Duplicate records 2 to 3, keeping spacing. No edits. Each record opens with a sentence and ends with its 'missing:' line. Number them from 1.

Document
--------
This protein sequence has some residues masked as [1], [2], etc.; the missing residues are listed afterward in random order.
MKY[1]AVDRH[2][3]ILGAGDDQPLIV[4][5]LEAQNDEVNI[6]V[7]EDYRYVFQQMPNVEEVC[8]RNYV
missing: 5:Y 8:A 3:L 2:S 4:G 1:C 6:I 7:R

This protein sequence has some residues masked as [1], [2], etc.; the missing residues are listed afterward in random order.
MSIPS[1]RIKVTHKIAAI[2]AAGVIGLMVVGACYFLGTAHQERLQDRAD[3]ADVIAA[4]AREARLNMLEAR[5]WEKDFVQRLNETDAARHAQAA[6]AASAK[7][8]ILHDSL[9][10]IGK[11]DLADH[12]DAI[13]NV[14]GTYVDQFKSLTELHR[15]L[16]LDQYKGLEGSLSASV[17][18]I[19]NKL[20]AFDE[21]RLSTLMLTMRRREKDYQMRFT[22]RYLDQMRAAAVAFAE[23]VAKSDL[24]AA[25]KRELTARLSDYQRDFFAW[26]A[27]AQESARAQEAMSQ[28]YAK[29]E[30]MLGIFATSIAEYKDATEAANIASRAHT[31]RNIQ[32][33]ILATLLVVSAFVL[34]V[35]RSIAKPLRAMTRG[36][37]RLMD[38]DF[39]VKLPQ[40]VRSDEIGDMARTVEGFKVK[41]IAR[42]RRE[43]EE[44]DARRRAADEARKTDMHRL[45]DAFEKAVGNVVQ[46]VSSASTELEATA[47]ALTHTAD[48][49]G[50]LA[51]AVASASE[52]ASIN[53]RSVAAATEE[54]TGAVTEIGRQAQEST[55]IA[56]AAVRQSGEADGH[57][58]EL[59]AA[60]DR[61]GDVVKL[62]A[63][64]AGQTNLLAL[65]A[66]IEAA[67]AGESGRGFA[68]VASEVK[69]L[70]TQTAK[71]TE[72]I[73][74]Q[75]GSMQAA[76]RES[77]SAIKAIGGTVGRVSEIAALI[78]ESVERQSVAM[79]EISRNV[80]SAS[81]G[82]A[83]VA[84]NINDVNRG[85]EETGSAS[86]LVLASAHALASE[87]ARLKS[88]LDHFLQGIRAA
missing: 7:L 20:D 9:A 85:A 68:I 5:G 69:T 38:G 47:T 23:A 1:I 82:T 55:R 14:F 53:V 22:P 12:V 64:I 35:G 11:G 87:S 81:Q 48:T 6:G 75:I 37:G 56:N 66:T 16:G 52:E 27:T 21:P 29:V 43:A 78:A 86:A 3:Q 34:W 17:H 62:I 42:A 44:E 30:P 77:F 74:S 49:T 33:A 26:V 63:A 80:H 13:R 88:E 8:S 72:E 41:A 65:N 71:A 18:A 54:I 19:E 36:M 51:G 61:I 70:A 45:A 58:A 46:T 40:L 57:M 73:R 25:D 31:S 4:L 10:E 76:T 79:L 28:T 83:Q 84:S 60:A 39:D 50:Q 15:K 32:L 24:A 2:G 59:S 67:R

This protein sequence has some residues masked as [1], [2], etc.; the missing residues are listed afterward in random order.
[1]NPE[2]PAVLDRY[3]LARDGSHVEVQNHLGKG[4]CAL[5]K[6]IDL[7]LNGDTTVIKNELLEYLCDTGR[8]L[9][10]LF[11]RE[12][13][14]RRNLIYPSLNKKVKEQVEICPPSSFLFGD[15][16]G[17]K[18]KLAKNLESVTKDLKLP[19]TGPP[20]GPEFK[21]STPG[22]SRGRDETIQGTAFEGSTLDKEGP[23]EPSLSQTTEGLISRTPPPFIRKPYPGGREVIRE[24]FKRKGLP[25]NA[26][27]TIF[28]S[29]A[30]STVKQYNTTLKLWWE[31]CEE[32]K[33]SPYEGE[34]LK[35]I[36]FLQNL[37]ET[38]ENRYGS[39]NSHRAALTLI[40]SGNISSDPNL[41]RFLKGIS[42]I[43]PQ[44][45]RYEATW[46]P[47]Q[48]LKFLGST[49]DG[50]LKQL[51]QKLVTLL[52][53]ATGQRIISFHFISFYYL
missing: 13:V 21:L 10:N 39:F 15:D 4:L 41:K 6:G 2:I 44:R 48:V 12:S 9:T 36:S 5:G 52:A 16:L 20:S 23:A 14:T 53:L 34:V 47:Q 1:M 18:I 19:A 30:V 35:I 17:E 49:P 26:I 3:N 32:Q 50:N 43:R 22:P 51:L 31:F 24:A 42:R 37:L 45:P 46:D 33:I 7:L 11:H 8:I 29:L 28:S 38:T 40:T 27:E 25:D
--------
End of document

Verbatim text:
This protein sequence has some residues masked as [1], [2], etc.; the missing residues are listed afterward in random order.
MSIPS[1]RIKVTHKIAAI[2]AAGVIGLMVVGACYFLGTAHQERLQDRAD[3]ADVIAA[4]AREARLNMLEAR[5]WEKDFVQRLNETDAARHAQAA[6]AASAK[7][8]ILHDSL[9][10]IGK[11]DLADH[12]DAI[13]NV[14]GTYVDQFKSLTELHR[15]L[16]LDQYKGLEGSLSASV[17][18]I[19]NKL[20]AFDE[21]RLSTLMLTMRRREKDYQMRFT[22]RYLDQMRAAAVAFAE[23]VAKSDL[24]AA[25]KRELTARLSDYQRDFFAW[26]A[27]AQESARAQEAMSQ[28]YAK[29]E[30]MLGIFATSIAEYKDATEAANIASRAHT[31]RNIQ[32][33]ILATLLVVSAFVL[34]V[35]RSIAKPLRAMTRG[36][37]RLMD[38]DF[39]VKLPQ[40]VRSDEIGDMARTVEGFKVK[41]IAR[42]RRE[43]EE[44]DARRRAADEARKTDMHRL[45]DAFEKAVGNVVQ[46]VSSASTELEATA[47]ALTHTAD[48][49]G[50]LA[51]AVASASE[52]ASIN[53]RSVAAATEE[54]TGAVTEIGRQAQEST[55]IA[56]AAVRQSGEADGH[57][58]EL[59]AA[60]DR[61]GDVVKL[62]A[63][64]AGQTNLLAL[65]A[66]IEAA[67]AGESGRGFA[68]VASEVK[69]L[70]TQTAK[71]TE[72]I[73][74]Q[75]GSMQAA[76]RES[77]SAIKAIGGTVGRVSEIAALI[78]ESVERQSVAM[79]EISRNV[80]SAS[81]G[82]A[83]VA[84]NINDVNRG[85]EETGSAS[86]LVLASAHALASE[87]ARLKS[88]LDHFLQGIRAA
missing: 7:L 20:D 9:A 85:A 68:I 5:G 69:T 38:G 47:T 23:A 1:I 82:T 55:R 14:F 53:V 22:P 12:V 64:I 35:G 11:G 87:S 81:Q 48:T 6:G 75:I 37:G 56:N 66:T 16:G 52:E 27:T 21:P 29:V 43:A 78:A 86:A 3:Q 34:W 17:H 62:I 42:A 44:E 30:P 77:F 74:S 49:T 33:A 26:V 63:A 80:H 13:R 88:E 8:S 72:E 41:A 65:N 71:A 18:A 54:I 19:E 36:M 51:G 61:I 70:A 45:A 58:A 46:T 40:L 57:M 73:R 25:D 31:S 4:L 10:E 76:T 79:L 28:T 83:Q 84:S 60:A 39:D 50:Q 15:K 32:L 24:A 2:G 59:S 67:R

This protein sequence has some residues masked as [1], [2], etc.; the missing residues are listed afterward in random order.
[1]NPE[2]PAVLDRY[3]LARDGSHVEVQNHLGKG[4]CAL[5]K[6]IDL[7]LNGDTTVIKNELLEYLCDTGR[8]L[9][10]LF[11]RE[12][13][14]RRNLIYPSLNKKVKEQVEICPPSSFLFGD[15][16]G[17]K[18]KLAKNLESVTKDLKLP[19]TGPP[20]GPEFK[21]STPG[22]SRGRDETIQGTAFEGSTLDKEGP[23]EPSLSQTTEGLISRTPPPFIRKPYPGGREVIRE[24]FKRKGLP[25]NA[26][27]TIF[28]S[29]A[30]STVKQYNTTLKLWWE[31]CEE[32]K[33]SPYEGE[34]LK[35]I[36]FLQNL[37]ET[38]ENRYGS[39]NSHRAALTLI[40]SGNISSDPNL[41]RFLKGIS[42]I[43]PQ[44][45]RYEATW[46]P[47]Q[48]LKFLGST[49]DG[50]LKQL[51]QKLVTLL[52][53]ATGQRIISFHFISFYYL
missing: 13:V 21:L 10:N 39:F 15:D 4:L 41:K 6:G 2:I 44:R 48:V 12:S 9:T 36:S 5:G 52:A 16:L 20:S 23:A 14:T 53:L 34:V 47:Q 1:M 18:I 19:A 30:V 35:I 17:E 49:P 26:I 3:N 32:Q 50:N 43:R 22:P 51:L 31:F 24:A 42:R 37:L 45:P 46:D 33:I 7:L 11:H 8:I 29:L 28:S 38:T 40:T 27:E 25:D